Unfair Contract Terms – Snapshot Guide

There are laws protecting consumers from unfair terms in circumstances where they have little or no opportunity to negotiate with businesses such as with standard form contracts. The Australian Consumer Law invalidates unfair contract terms in standard contracts with consumers.

Some businesses provide consumers with standard form contracts to improve efficiency; however, these forms must take account of an individual’s rights when businesses are preparing the contract.

How can you tell if a contract is unfair?

Conducting an unfair terms review of a contract is sometimes a difficult task. The fairness of a term must be considered in the context of the contract as a whole.  Importantly, the final decision whether a term is unfair can only be made by a court. The following criteria must be satisfied in order for a term in a contract to be found unfair:

  1. The term causes significant imbalance in the parties rights and obligations;
  2. The term is not reasonably necessary to protect the legitimate interests of the benefited party; and
  3. The term causes detriment (financial or otherwise) to the other party.

It is important to note that some terms are exempt from being declared unfair including terms that are required by law, terms that define the main subject matter of the contract or terms that set the price.

Approaches to address unfair terms

If you have identified an unfair term in the contract which is likely to be found unfair, there are a number of actions to consider:

  • Amend terms to make them mutual or delete the term
  • Insert balancing terms
  • Narrow broadly drafted terms
  • Make terms more reasonable
  • Be consistent
  • Draft clearly in plain English, use good structure and minimise use of schedules
  • Clearly, disclose the amount charged or the basis on which a fee was calculated
  • Give the party a written copy of the whole term
  • Amend drafting to be more explanatory
  • Draft or redraft the term with severability in mind
  • Give an opportunity to negotiate or dispute resolution process
  • Consider allowing the other party to opt out of the term.
  • Draw attention to the term (use colour) and request acknowledgement
  • Keep records of the reasons for including important terms

Extension of unfair contract terms regime to small businesses

Legislation has been passed by the Treasury Legislation Amendment (Small Business and Unfair Contract Terms) Act 2015 to extend the unfair contract term protections to small businesses; this will take effect on 12 November 2016.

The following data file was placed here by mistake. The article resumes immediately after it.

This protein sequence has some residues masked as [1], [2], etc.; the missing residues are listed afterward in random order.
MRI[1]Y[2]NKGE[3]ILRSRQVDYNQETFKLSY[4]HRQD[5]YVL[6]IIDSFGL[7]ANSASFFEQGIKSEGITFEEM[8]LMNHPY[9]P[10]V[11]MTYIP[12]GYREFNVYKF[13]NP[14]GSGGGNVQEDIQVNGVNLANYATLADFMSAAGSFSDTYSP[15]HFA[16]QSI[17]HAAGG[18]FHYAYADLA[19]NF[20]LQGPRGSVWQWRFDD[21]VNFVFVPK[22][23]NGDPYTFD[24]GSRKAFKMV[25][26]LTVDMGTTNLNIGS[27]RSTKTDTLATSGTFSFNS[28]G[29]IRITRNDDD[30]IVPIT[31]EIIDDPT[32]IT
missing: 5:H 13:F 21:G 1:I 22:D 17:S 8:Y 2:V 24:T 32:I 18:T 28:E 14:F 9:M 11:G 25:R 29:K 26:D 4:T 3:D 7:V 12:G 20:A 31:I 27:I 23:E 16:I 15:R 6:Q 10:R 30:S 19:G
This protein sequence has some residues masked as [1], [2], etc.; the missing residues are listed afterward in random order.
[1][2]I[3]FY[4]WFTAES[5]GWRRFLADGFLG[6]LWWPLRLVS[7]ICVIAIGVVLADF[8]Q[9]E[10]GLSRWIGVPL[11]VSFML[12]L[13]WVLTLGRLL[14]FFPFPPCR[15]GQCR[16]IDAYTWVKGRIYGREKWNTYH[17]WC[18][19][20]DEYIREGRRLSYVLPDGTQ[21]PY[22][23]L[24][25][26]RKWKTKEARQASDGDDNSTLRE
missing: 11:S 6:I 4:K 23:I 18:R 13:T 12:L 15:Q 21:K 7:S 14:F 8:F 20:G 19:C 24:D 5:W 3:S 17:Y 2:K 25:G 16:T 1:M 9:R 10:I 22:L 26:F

The new law allows unfair contract terms in a standard form consumer contract and a standard form small business contract to be declared void. The contract will only continue to bind the parties if it can operate without the unfair term.

What contracts are ‘small business contracts’?

Contracts affected are those where:

  • If at the time it is entered into at least one party is a small business (employs less than 20 people);
  • The upfront price payable under the contract is;

= $300,000 or less; or

= $,1000,000 or less, if the contract is for more than 12 months; and

  • Subject to limited exemptions, the contract is a standard form contract (that is a pre-prepared contract that is not generally negotiated) for the supply of goods or services or sale or grant of an interest in land.

What does this mean for businesses?

Businesses should ensure they review and update their standard form contracts to comply with the new laws by 12 November 2016.

Importantly, the new regime will apply to existing contracts if they are renewed after the effective date or will apply to a particular term of the contract where that term is varied after the effective date.

What terms will be subject to most scrutiny?

Terms which enable only one party to;

  • Avoid or limit performance of the contract or limit liability;
  • Vary or terminate the contract;
  • Renew or not renew the contract;
  • Vary the price of characteristics of what is to be supplied (without the other party being able to terminate the contract);
  • Assign the contract without consent ;
  • Impose an evidential burden on the other party in proceedings or limit the other party’s rights to sue or adduce evidence ;
  • Determine if a breach has occurred or impose a penalty for a breach or termination.

These terms will come under close scrutiny, and in order to rely on such provisions, there will need to be a legitimate business need for the term. Making the provisions clear and transparent will also assist.

Some examples of unfair terms include automatic rollovers, one-sided price increases, one-sided change to the amount of data or calls and compulsory acquisition of franchise at less than the market rate.

What should businesses do?

For a business, starting the review of business contracts early is advisable to ensure that any changes can be socialised and legal advice can be obtained. The following are some practical steps which businesses can consider taking in response to the new laws:

  • Review contracts that might be used in transactions involving businesses with less than 20 employees.
  • Review new contracts and existing contracts which you intend to renew or vary.
  • Consider creating a separate set of contracts for big businesses.
  • Consider structuring the price to exceed the financial threshold.
  • Consider asking the other party how many people it employs.
  • Calculate the upfront price.
  • Check whether your business employees fewer than 20 persons.
  • If your business has less than 20 employees, use the new regime as a bargaining tool.

Are you unsure whether your business contract complies with the new legislation? Please don’t hesitate to contact our experienced Newcastle commercial lawyers at Butlers Business and Law on (02) 4929 7002 or fill out an enquiry form on our website.